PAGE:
A federal court for the Southern District of Texas has sanctioned a pro se litigant for making fraudulent misrepresentations to his homeowner’s insurer following a fire, and for bringing a bad faith action against the insurer.
In Alexander v. State Farm Lloyds, 4: 12-CV-490, 2014 WL 549389 (S.D. Tex. Feb. 11, 2014), Tony Alexander sued State Farm Lloyds (“State Farm”) for breach of contract, violations of the Texas Insurance Code, violations of the Texas Deceptive Trade Practices Act, and bad faith. He sought more than $1 million under the policy’s Dwelling Coverage as well as $77,000 for the cost of additional living expenses, personal property damage, and securing of the residence. He did so despite concealing material facts and making misrepresentations to State Farm during the claims process.
Mr. Alexander abandoned the case three days into the jury trial after his fraudulent conduct had become apparent. Following that, State Farm moved for sanctions to be levied against him. Mr. Alexander retained counsel, who argued that he could not be sanctioned because his “foolishness” had taken place before he had filed the lawsuit. Counsel asserted that Mr. Alexander had not lied during the trial, and so had not displayed contempt for the judicial process. The court disagreed.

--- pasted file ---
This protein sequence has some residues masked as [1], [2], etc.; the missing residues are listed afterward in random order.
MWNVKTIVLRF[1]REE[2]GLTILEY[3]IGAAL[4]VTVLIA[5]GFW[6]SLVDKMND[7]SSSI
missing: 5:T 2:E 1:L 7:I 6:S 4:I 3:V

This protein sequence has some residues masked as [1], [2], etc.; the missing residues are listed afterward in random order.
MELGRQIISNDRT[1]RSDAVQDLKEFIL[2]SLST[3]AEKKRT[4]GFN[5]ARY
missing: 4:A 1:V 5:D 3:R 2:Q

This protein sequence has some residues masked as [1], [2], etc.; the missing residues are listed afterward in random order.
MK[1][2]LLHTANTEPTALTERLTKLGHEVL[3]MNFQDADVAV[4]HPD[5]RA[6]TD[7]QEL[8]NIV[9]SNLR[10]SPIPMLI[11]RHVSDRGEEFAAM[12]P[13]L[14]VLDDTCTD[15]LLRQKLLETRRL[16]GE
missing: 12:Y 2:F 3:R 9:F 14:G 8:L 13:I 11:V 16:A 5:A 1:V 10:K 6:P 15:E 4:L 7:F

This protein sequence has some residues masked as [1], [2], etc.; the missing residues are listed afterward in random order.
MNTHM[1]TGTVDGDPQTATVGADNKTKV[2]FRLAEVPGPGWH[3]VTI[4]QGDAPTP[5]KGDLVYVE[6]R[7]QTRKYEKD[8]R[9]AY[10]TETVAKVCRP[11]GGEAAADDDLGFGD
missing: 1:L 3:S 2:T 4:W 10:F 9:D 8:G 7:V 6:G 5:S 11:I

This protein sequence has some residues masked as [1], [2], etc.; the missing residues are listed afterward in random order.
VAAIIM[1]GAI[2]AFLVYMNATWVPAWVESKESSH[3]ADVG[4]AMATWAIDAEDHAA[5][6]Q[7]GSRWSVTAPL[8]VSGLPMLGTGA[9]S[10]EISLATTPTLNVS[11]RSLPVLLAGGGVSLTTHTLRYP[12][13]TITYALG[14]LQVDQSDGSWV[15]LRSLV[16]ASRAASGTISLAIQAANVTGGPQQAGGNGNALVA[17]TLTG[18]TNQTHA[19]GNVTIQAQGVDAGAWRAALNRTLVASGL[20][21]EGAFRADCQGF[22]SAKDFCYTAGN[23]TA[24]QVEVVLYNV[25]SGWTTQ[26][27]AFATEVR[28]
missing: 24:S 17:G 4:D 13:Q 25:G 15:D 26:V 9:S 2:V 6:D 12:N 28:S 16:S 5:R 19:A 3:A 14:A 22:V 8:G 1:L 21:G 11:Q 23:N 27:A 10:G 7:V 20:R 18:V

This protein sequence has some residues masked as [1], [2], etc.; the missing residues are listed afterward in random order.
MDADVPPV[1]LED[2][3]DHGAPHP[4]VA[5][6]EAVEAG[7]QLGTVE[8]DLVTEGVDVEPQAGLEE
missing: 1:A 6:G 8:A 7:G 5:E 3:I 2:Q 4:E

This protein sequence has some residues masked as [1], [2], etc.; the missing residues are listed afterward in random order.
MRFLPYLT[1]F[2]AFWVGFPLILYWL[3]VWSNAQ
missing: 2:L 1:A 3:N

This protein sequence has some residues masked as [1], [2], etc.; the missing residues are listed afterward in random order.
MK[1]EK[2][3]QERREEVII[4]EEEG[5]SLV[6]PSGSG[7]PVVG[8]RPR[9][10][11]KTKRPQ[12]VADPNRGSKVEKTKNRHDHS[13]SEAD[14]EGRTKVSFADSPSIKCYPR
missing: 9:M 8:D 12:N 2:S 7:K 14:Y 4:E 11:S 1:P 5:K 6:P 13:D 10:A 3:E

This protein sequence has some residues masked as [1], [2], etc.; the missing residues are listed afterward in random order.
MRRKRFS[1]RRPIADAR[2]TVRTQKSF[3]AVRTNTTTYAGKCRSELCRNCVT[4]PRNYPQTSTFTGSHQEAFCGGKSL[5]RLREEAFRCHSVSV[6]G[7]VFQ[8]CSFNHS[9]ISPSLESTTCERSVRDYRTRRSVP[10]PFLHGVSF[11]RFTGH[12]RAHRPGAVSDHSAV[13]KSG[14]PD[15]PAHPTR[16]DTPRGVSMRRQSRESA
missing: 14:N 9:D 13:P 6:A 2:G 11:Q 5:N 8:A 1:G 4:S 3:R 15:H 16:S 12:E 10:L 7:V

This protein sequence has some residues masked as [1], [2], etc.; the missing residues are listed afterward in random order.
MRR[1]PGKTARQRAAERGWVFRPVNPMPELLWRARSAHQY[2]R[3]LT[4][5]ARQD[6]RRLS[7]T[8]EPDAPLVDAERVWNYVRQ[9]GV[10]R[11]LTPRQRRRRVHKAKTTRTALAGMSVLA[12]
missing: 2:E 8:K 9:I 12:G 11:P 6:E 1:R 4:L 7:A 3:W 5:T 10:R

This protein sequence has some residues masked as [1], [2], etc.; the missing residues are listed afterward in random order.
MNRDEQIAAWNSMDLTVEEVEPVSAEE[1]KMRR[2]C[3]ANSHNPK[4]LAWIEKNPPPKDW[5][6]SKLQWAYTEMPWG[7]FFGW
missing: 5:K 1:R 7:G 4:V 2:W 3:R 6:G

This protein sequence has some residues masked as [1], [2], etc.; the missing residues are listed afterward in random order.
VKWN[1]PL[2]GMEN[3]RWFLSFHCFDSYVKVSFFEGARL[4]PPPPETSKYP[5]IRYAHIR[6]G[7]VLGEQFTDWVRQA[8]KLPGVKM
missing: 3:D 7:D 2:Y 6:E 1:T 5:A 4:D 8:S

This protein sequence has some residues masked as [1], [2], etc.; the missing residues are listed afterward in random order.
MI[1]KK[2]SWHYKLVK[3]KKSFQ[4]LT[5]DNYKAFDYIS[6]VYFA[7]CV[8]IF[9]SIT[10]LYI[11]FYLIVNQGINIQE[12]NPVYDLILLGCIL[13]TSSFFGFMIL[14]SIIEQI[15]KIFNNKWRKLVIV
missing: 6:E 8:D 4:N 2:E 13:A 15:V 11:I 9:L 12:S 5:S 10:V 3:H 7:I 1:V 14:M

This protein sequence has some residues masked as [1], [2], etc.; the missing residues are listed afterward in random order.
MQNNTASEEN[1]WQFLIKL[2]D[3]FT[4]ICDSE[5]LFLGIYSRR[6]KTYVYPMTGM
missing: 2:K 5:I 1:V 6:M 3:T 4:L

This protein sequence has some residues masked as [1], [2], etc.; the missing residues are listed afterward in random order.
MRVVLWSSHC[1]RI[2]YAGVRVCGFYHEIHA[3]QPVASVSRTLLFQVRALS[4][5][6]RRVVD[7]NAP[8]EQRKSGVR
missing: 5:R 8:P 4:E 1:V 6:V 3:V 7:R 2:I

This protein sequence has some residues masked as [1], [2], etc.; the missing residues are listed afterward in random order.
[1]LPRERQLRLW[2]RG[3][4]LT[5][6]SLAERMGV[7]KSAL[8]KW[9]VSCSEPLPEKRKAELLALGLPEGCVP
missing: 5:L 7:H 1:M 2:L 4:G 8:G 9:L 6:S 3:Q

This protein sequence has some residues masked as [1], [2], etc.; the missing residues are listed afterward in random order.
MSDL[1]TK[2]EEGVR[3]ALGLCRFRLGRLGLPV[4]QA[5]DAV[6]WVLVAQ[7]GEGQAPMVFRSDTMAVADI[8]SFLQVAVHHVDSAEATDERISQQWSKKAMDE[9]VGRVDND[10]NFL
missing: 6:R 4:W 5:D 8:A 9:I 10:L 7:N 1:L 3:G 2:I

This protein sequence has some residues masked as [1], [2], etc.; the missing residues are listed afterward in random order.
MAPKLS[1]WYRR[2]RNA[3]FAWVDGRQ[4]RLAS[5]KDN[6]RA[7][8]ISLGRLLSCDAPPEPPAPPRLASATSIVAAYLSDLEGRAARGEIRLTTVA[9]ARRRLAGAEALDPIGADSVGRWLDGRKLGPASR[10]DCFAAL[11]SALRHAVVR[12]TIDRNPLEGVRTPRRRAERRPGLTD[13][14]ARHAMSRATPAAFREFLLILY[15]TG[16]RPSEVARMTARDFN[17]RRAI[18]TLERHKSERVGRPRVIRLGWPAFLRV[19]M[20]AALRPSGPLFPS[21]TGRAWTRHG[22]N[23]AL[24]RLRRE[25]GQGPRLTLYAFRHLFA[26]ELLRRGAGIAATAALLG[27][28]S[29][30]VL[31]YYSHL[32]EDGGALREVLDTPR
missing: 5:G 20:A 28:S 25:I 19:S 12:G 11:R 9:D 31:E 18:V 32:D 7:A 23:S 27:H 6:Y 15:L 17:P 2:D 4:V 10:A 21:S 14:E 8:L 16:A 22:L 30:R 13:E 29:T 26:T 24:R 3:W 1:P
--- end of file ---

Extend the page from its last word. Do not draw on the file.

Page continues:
Mr. Alexander’s decision to file suit was itself contemptuous. The court found that he was a sophisticated individual, given he had worked in the finance industry, possessed an advanced degree, and previously operated multiple businesses; and, that he had connived to use the judicial system as a continuation of his lawless efforts to exploit the July 24, 2005 fire to squeeze additional money from State Farm.
The court concluded that, although Rule 11 did not permit sanctions on the facts before it, attorney’s fees could be awarded to State Farm under Texas Rule 13 and Chapter 10 of the Civil Remedies and Practices Code. Accordingly, it awarded attorney’s fees to State Farm.